Court Decision Good for Poker, Bad for Bottom Feeding Plaintiffs
On Friday, a New Jersey state court judge threw out a lawsuit brought against the Borgata Hotel Casino & Spa in Atlantic City by six men who alleged that the Borgata was negligent in running a tournament in the 2014 Borgata Winter Poker Open which was cancelled after counterfeit poker chips were discovered in circulation.
After the Big Stack, No Limit Hold ‘Em tournament was cancelled in January, New Jersey’s Division of Gaming Enforcement (“DGE”) conducted an extensive investigation into the allegations, and in April the agency ordered the Borgata to pay out approximately $1.7 million to eligible participants in the tournament. The Borgata reimbursed the entry fee for each of the 2,143 players in the tournament and paid prize winnings to the final 27 players who were remaining when the tournament was cancelled.
In May, six men sued the Borgata Casino in Atlantic City accusing the casino of negligence in operating the tournament without proper surveillance and security. The plaintiffs also alleged that the Borgata failed to promptly take action on reports that there were discolored chips in circulation at the tournament. By the time that the Borgata discovered the counterfeit chips, approximately $800,000 worth of the chips had been introduced.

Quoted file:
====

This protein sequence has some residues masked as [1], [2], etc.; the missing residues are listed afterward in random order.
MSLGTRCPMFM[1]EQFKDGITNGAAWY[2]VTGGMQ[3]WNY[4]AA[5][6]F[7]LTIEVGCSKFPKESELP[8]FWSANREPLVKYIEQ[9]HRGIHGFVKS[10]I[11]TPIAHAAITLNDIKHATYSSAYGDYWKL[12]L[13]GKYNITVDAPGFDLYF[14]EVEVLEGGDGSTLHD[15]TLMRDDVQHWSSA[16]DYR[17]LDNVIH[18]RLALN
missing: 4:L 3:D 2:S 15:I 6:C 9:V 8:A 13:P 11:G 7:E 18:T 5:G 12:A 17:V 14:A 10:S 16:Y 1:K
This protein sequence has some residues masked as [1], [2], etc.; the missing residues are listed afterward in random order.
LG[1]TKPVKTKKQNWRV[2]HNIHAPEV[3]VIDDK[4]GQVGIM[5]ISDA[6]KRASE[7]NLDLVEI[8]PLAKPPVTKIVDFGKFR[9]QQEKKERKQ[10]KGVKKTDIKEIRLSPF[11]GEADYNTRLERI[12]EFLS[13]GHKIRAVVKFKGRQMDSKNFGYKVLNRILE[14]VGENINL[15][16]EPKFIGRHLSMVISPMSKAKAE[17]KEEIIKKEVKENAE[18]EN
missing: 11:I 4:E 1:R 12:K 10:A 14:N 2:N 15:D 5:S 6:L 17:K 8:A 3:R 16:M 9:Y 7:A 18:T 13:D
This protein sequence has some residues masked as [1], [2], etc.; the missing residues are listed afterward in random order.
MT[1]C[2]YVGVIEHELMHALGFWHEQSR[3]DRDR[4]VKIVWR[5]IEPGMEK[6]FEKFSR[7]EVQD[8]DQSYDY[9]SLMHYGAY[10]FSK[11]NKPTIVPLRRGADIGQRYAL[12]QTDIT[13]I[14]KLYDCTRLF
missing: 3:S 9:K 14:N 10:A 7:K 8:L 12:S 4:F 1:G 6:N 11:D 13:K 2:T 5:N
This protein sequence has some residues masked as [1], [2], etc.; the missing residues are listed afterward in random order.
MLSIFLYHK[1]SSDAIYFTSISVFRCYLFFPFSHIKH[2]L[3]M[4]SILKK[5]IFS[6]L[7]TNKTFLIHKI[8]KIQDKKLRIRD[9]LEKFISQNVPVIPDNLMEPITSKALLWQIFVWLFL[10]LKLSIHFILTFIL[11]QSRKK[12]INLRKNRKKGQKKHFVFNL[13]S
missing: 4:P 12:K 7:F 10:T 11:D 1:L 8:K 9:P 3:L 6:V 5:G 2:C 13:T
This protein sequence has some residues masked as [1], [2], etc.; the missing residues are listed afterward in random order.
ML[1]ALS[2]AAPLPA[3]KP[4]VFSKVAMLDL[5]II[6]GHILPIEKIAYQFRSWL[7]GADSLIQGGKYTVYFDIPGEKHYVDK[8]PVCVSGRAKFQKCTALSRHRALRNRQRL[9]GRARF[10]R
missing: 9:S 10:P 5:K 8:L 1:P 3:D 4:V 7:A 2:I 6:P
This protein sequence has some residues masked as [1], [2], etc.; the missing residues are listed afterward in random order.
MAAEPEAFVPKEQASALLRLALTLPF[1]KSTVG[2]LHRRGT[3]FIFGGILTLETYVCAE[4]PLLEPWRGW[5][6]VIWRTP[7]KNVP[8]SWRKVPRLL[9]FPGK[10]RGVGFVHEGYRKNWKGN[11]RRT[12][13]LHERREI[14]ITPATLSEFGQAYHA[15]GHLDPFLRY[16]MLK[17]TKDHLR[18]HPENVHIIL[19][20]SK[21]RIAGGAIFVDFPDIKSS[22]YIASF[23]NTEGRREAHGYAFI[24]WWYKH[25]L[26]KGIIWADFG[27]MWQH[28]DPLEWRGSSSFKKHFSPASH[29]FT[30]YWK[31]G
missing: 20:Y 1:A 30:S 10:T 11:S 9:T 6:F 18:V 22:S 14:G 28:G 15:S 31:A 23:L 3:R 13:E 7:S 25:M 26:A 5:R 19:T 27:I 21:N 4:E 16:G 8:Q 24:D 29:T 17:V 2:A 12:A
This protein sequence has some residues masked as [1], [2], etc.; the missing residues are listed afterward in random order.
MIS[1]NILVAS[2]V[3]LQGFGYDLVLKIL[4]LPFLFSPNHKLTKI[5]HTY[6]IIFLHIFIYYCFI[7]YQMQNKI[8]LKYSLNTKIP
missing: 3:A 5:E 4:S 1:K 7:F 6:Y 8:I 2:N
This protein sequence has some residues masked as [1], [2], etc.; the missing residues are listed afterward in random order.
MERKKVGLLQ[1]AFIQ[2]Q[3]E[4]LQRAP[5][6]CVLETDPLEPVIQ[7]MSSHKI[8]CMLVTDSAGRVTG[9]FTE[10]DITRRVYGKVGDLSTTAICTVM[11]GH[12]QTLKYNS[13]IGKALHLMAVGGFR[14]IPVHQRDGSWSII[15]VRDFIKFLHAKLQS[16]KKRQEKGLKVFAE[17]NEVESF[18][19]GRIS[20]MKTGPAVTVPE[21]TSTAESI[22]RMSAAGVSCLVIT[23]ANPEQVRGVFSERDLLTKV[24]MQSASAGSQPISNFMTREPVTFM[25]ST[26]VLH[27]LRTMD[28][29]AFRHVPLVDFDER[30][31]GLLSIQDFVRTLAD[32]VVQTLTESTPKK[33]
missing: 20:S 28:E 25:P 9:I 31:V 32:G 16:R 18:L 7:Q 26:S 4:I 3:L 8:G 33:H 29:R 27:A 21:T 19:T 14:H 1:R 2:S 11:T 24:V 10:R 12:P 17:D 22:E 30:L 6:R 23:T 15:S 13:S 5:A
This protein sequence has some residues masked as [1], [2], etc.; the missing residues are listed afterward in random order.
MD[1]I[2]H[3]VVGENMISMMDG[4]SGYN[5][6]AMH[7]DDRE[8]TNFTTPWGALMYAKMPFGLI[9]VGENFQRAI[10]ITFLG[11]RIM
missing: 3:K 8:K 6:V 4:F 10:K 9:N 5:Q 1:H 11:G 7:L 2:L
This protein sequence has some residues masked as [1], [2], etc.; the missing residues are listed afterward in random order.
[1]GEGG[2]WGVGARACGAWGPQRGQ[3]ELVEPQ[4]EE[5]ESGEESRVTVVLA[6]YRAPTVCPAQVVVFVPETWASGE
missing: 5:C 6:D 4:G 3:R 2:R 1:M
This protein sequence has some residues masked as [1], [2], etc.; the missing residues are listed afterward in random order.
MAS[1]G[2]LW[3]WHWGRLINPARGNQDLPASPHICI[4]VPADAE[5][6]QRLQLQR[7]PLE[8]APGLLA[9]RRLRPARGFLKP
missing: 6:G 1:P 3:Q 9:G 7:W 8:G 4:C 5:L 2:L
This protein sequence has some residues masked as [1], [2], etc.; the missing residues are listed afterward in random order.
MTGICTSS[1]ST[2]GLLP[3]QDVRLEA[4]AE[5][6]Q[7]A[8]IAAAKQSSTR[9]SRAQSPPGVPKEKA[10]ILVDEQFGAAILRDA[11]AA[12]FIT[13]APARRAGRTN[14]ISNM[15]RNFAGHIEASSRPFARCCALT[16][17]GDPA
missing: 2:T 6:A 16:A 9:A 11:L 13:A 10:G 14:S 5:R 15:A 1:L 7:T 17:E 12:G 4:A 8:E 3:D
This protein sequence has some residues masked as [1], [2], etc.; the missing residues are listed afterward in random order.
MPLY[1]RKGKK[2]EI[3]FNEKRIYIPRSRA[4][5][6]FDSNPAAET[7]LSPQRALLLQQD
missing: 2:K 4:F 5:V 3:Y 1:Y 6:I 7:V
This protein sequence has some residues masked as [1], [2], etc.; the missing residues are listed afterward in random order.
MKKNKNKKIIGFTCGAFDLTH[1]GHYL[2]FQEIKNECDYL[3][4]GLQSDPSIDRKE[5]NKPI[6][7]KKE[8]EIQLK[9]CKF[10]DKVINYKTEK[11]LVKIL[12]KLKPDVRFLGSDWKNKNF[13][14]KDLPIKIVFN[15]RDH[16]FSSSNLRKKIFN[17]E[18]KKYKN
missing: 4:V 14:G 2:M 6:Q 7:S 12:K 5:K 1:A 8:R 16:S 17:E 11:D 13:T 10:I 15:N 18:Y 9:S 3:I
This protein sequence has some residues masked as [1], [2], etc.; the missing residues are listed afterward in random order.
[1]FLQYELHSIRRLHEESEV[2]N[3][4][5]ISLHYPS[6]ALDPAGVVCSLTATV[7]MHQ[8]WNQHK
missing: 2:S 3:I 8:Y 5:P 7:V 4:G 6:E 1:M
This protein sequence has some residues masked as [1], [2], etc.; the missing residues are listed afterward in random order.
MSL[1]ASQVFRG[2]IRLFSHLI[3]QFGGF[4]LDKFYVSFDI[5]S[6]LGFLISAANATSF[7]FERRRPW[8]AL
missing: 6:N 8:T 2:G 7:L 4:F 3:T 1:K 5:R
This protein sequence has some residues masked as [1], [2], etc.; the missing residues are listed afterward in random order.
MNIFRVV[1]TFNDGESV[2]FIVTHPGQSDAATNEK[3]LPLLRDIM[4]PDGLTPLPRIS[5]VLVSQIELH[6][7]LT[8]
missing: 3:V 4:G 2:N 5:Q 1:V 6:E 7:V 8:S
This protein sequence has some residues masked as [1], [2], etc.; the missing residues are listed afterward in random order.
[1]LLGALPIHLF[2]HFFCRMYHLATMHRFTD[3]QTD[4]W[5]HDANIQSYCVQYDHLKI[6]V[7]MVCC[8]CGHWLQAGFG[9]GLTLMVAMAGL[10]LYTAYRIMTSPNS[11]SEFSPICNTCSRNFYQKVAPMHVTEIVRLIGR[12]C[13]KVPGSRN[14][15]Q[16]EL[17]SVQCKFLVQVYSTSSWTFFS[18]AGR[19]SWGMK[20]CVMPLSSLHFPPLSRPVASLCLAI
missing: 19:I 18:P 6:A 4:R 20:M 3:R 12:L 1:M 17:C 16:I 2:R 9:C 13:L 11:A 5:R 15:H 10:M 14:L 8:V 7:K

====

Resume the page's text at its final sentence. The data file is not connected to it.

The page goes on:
The Borgata filed a motion to dismiss the case arguing that the suit brought claims under the state’s Casino Control Act, the law that governs the state’s gaming industry, and that enforcing the law is within the exclusive jurisdiction of the DGE. An Atlantic County Superior Court judge agreed, dismissing the lawsuit on Friday finding that the plaintiff’s claims were within the exclusive jurisdiction of the DGE, a well settled principle under New Jersey law. The court also found that the Borgata complied with the state’s Casino Control Act regulations in operating the tournament.
The DGE has the expertise and authority to regulate the state’s gaming industry and the court’s decision affirming that jurisdictional grant was the correct decision. In this case, DGE conducted a thorough investigation and issued an order that is fair to all parties and put controls in place in an effort to prevent this from happening again. We fully support the court’s decision to reaffirm the clear precedent under New Jersey law that the DGE has exclusive jurisdiction over the regulation of the gaming industry under the Casino Control Act and agree with the dismissal of this unnecessary litigation.